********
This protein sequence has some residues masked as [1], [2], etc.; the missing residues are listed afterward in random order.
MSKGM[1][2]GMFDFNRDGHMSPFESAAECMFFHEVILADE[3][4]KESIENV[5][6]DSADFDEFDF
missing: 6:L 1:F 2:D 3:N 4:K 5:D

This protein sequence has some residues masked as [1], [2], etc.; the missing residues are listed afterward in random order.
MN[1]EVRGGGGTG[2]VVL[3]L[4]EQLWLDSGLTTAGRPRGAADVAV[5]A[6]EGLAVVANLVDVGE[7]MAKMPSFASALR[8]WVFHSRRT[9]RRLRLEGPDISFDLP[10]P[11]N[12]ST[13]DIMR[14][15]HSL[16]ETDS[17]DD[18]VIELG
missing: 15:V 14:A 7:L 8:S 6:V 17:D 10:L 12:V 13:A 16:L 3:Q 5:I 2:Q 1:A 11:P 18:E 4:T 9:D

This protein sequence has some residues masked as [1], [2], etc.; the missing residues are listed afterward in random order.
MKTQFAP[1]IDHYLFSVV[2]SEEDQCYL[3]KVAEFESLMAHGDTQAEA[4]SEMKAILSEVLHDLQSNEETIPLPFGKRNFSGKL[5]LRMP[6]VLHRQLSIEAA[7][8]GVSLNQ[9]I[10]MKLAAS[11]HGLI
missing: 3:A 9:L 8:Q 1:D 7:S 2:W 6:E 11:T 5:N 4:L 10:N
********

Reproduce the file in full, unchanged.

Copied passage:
This protein sequence has some residues masked as [1], [2], etc.; the missing residues are listed afterward in random order.
MSKGM[1][2]GMFDFNRDGHMSPFESAAECMFFHEVILADE[3][4]KESIENV[5][6]DSADFDEFDF
missing: 6:L 1:F 2:D 3:N 4:K 5:D

This protein sequence has some residues masked as [1], [2], etc.; the missing residues are listed afterward in random order.
MN[1]EVRGGGGTG[2]VVL[3]L[4]EQLWLDSGLTTAGRPRGAADVAV[5]A[6]EGLAVVANLVDVGE[7]MAKMPSFASALR[8]WVFHSRRT[9]RRLRLEGPDISFDLP[10]P[11]N[12]ST[13]DIMR[14][15]HSL[16]ETDS[17]DD[18]VIELG
missing: 15:V 14:A 7:L 8:S 6:V 17:D 10:L 12:V 13:A 16:L 3:Q 5:I 2:Q 1:A 11:P 18:E 4:T 9:D

This protein sequence has some residues masked as [1], [2], etc.; the missing residues are listed afterward in random order.
MKTQFAP[1]IDHYLFSVV[2]SEEDQCYL[3]KVAEFESLMAHGDTQAEA[4]SEMKAILSEVLHDLQSNEETIPLPFGKRNFSGKL[5]LRMP[6]VLHRQLSIEAA[7][8]GVSLNQ[9]I[10]MKLAAS[11]HGLI
missing: 3:A 9:L 8:Q 1:D 7:S 2:W 6:E 11:T 5:N 4:L 10:N